There are many reasons why you might want to build an Accessory Dwelling Unit (ADU) on your property. Some common motivations are:
- Generation of rental income.
- Providing close-but-separate housing for a family member.
- A retirement plan: using the “empty nest” of the larger home for income by moving into the ADU.
This illustration summarizes the flexibility of ADUs nicely:
Illustration by Ryan Sullivan of Paste In Place.
Regardless of the reason for building an ADU, everyone has the same first question: how much will it cost? The answer depends on a few factors…
Attached or detached? Conversion or new structure?
One factor that will affect cost is whether it’s an attached (a basement unit or addition) or detached (“DADU”) structure. Building a detached ADU is a lot like building a new home, complete with foundation, four exterior walls, and roof, so they can be more expensive than building an attached ADU.
Don’t let their diminutive size fool you; even small structures require design work from an architect, particularly given the design puzzles that limited space can present. Figure in 8-15% of construction cost for your ADU design, depending on level of design services required and your choice of designer.
Construction costs vary quite a bit depending on the specifics of a project. We’re often asked, “What does an ADU cost to build per square foot?” But when building a tiny house, we are essentially squeezing all of the elements of a larger house onto a smaller footprint, so per square foot cost falls short as a useful measure. Rather, overall cost is more helpful. Generally speaking, the ADUs we build (particularly the stand-alone variety) start at a couple hundred thousand dollars in construction cost, with that cost increasing depending on design choices about finishes, fixtures, and building components.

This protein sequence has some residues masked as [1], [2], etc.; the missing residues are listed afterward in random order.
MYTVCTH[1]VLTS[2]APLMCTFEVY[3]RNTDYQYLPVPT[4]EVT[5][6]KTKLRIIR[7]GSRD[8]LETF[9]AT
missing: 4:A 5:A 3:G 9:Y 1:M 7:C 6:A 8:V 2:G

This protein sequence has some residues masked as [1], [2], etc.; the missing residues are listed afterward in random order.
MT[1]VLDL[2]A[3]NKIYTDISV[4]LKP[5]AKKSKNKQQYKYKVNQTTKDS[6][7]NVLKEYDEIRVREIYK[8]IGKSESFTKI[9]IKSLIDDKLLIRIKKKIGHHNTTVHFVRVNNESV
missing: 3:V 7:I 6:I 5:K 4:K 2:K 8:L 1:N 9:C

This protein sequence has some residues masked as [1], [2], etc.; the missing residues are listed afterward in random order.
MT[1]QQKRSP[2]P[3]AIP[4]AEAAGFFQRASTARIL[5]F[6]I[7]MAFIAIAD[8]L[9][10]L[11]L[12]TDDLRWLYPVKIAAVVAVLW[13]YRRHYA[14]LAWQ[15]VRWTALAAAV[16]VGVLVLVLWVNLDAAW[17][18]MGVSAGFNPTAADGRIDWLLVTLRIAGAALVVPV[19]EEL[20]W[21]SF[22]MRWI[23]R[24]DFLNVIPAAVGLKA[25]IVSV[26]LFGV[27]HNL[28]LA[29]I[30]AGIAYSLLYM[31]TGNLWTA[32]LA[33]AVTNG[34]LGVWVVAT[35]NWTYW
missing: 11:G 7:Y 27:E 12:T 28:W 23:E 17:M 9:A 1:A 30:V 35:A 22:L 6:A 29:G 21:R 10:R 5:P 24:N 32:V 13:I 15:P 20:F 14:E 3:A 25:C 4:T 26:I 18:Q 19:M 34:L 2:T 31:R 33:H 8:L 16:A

In Portland, the City levies System Development Charges, or SDCs, on construction projects to cover infrastructure costs for things like transportation, water, parks, etc. But the City has temporarily suspended SDCs until July 31, 2018 provided the ADU is constructed and receives final inspection and certificate of occupancy by June 30, 2019. This can easily save you over $10,000 when building an ADU in Portland. Learn more from the City of Portland’s ADU Program Guide.
In Seattle, the Emerald City charges sewer, electrical, and construction fees based on the square footage of the structure being built. These fees often total $4,000 – $6,000 depending on the size of the property and specific needs. Learn more from the City of Seattle’s zoning page.
For more info, check out:
FAQ – Portland ADUs & Backyard Cottages
FAQ – Seattle ADUs & Backyard Cottages
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